Friday, December 09, 2005

Castro Remembers Victims of 1976 Bombing

Friday December 9, 2005 12:31 AM


Associated Press Writer

BRIDGETOWN, Barbados (AP) - Fidel Castro laid flowers Thursday at a memorial to 73 people killed in the 1976 bombing of a Cuban airliner - a plot allegedly masterminded by a Cuban militant being held in the United States.

The tribute came as Caribbean leaders condemned Washington's 44-year-old trade embargo against Cuba during a regional summit.

``It is an embargo that is not only inhumane but also blatantly inconsistent with international trade laws,'' said St. Lucia Prime Minister Kenny Anthony at the opening of the second Caribbean Community-Cuba summit.

The bombing plot was purportedly hatched in Venezuela's capital of Caracas, where the flight originated, by Luis Posada Carriles, a former CIA operative and naturalized Venezuelan.

Posada Carriles was arrested in Florida last May on charges of entering the United States illegally and is jailed in Texas. A judge ruled that he could not be deported to Venezuela, which wants to try him for the attack, because he faces the possibility of torture. Venezuelan President Hugo Chavez - a close ally of Castro - has condemned the ruling, saying his government does not torture people.

Castro, who alleged that the United States has provided assistance to Posada over the years, urged that he be turned over to Venezuela.

``We are asking for justice. We are not asking for revenge ... these are horrible deeds and he has never been condemned morally,''

At sunset, Castro and the other leaders visited a memorial to 73 people who died in the 1976 bombing of a Cubana Airlines flight.
Castro and the son of a crew member killed in the crash, Carlos Alberto Cremata, placed a bouquet of flowers at the base of the polished, gray granite pyramid, which is inscribed with the names of the bombing victims.

The delegates observed two minutes of silence in honor of the those killed. Afterward, Cremata told reporters he still hopes the perpetrators will be brought to justice.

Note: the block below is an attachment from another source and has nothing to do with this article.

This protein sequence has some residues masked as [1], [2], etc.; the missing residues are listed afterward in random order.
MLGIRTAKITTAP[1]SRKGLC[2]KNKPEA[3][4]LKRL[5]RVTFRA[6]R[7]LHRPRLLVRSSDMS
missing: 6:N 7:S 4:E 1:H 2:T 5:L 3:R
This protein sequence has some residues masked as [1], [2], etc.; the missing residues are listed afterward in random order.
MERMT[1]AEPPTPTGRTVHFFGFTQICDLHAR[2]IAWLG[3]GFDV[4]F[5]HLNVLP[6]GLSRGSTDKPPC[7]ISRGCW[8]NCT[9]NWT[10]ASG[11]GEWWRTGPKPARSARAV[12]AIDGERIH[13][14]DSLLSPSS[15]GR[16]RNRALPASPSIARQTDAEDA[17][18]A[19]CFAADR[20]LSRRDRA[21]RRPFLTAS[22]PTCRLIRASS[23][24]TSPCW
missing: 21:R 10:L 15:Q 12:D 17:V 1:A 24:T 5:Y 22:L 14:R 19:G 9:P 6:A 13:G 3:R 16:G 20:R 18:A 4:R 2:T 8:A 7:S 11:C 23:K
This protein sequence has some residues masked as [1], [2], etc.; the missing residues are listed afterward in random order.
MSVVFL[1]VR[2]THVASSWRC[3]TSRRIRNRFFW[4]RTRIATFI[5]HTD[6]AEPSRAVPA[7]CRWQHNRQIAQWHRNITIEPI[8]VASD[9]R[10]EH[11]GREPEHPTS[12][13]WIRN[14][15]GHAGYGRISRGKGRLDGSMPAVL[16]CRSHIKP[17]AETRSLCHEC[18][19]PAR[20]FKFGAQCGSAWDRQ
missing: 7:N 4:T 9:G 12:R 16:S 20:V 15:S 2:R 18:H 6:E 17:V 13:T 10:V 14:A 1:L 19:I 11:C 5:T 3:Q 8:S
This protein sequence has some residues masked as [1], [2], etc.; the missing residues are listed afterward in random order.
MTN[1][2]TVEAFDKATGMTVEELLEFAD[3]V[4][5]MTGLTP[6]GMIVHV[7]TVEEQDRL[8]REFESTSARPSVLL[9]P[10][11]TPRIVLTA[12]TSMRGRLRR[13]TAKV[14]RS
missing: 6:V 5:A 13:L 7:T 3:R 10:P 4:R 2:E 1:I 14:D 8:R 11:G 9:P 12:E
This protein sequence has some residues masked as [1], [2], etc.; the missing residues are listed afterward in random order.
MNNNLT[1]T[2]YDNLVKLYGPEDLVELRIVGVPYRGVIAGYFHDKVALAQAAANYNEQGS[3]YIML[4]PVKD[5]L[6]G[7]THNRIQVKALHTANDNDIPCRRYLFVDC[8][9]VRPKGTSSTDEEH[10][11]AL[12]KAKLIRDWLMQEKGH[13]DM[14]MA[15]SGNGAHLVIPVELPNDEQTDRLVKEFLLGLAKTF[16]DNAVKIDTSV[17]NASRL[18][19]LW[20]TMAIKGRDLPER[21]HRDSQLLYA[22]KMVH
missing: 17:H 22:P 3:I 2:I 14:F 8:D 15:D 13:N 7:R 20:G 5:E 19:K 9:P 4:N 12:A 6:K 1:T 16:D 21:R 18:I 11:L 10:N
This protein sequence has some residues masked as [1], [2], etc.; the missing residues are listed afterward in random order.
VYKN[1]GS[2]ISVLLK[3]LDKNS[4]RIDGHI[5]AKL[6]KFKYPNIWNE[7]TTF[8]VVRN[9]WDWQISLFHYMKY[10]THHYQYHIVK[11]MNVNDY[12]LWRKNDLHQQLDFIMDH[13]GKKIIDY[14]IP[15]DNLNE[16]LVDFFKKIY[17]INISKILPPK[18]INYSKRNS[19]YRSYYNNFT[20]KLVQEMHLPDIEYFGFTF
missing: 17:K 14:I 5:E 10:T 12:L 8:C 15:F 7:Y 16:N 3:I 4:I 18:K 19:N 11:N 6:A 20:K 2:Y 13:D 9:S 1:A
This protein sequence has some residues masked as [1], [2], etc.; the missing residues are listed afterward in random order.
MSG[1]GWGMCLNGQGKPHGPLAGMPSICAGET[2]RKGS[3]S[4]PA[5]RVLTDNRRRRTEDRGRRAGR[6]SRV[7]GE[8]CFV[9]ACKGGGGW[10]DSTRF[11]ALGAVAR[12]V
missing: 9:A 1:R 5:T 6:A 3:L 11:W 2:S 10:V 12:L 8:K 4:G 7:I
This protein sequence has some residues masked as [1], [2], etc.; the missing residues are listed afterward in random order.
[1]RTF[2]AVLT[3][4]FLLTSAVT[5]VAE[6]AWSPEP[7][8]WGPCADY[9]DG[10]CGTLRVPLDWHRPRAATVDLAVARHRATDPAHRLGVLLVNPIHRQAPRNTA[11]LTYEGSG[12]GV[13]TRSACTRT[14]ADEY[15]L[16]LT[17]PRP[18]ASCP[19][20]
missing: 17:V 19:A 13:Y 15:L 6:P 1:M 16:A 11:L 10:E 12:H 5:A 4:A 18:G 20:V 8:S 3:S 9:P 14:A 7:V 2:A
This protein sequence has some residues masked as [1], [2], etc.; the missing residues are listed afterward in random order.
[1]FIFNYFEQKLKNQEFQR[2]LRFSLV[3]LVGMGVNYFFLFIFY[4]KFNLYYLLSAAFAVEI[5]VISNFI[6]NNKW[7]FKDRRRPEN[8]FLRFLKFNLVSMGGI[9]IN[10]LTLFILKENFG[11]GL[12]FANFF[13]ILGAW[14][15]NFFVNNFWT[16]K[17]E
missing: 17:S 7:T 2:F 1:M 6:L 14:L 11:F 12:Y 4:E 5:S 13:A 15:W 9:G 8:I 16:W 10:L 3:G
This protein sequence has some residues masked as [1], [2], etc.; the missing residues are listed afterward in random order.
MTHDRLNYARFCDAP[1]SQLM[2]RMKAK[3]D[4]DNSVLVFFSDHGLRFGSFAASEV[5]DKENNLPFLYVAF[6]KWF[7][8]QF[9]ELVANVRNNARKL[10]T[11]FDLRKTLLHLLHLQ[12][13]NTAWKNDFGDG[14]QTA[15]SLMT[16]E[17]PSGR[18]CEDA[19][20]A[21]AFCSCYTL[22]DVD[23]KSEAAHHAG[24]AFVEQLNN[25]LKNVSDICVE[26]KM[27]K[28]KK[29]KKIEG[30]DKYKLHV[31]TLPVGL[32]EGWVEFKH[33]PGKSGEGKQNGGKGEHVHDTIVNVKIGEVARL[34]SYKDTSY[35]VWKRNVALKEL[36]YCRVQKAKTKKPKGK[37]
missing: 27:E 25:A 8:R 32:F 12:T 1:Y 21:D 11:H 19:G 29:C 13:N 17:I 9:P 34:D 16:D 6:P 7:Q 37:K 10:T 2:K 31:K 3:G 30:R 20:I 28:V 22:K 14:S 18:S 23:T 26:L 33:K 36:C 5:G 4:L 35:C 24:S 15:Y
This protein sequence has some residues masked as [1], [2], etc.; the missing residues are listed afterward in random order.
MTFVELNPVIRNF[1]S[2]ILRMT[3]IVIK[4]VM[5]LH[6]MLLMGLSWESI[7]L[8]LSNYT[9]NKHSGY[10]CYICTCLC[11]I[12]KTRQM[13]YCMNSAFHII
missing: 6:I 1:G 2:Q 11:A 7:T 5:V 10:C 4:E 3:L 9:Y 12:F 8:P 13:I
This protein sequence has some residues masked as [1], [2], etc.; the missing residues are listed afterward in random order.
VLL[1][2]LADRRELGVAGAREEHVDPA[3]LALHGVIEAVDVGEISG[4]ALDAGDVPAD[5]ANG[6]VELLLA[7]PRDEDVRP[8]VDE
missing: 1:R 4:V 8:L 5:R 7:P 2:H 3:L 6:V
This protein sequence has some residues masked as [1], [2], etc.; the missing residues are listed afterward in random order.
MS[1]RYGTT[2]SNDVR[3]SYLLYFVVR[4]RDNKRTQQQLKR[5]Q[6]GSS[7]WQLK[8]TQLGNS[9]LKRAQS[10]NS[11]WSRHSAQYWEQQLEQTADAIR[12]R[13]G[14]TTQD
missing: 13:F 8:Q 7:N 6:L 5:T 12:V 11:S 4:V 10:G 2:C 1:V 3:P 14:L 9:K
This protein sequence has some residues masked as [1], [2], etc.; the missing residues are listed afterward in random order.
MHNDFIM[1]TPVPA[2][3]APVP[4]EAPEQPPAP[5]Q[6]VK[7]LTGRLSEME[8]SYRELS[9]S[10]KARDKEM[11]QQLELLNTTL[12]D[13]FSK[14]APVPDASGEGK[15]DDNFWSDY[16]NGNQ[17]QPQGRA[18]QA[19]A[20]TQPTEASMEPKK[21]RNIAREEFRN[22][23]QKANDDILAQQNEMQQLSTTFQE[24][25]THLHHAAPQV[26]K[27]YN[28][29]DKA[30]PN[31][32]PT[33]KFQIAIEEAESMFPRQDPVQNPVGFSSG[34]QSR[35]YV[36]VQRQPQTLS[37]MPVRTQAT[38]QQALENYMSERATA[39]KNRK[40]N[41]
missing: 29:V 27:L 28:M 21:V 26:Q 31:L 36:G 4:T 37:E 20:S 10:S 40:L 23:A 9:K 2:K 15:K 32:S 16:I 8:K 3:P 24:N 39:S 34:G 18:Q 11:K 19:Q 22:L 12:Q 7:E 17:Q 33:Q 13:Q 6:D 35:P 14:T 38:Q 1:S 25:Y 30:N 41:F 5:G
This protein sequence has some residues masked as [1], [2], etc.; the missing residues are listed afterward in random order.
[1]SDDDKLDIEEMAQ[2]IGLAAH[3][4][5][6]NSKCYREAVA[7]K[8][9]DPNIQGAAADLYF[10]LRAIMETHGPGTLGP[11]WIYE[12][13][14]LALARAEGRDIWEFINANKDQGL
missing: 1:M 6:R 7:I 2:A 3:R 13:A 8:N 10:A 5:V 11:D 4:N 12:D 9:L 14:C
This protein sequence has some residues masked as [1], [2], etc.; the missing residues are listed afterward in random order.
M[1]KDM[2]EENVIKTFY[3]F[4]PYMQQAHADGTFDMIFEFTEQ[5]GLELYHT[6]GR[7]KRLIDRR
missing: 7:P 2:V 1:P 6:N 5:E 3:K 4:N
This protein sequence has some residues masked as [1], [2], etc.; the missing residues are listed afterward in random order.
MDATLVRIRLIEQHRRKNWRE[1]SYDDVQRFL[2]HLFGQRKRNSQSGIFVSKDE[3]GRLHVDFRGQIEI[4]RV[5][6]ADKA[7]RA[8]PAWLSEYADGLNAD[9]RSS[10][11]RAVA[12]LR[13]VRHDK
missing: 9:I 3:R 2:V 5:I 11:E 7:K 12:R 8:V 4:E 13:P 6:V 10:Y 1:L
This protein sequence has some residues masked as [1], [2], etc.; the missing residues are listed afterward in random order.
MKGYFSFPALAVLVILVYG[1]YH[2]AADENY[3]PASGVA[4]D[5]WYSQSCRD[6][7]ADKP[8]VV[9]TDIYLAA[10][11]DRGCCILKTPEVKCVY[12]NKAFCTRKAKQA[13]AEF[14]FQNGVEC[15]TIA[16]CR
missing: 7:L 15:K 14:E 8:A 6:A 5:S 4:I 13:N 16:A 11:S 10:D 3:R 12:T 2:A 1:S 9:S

``We are all in danger everyday if the impunity for terrorism continues,'' said Cremata, the director of a children's theater group in Cuba.

``This most horrific act of terrorism remains forever etched in our minds,'' Anthony told delegates at the Hilton Hotel. ``We owe it to the families of those who died to remember them, in pain, in sorrow and in martyrdom.''

Posada Carriles escaped from a Venezuelan jail in 1985 before a civilian trial on the airline bombing was completed. He later ran weapons from El Salvador to Nicaraguan Contra rebels, as part of the White House Iran-Contra operation.

Castro also chided wealthy nations for using a disproportionate share of the world's energy resources, saying they were growing richer at the expense of poorer countries, and endangering the environment.

``The unbridled race to waste the natural resources of the planet will bring life to an end on Earth, but our small island states will be the first to perish,'' Castro said.

The Cuban leader joined the heads of state of nine Caricom nations at the summit, designed to encourage cultural exchanges and health care cooperation between the 15-nation bloc and Cuba.

Cuba has teamed up with Venezuela in recent months to offer free eye surgery to impoverished people with sight-threatening ailments from across Latin America and the Caribbean. Hundreds of young people from the region study for free at Cuba's School of Latin American Medicine, where they train to become doctors.

Haiti, which was suspended from the bloc after the ouster of President Jean-Bertrand Aristide, the country's first democratically elected leader, did not attend the summit. The bloc has refused to recognize Haiti's interim government, saying it was unconstitutionally installed.

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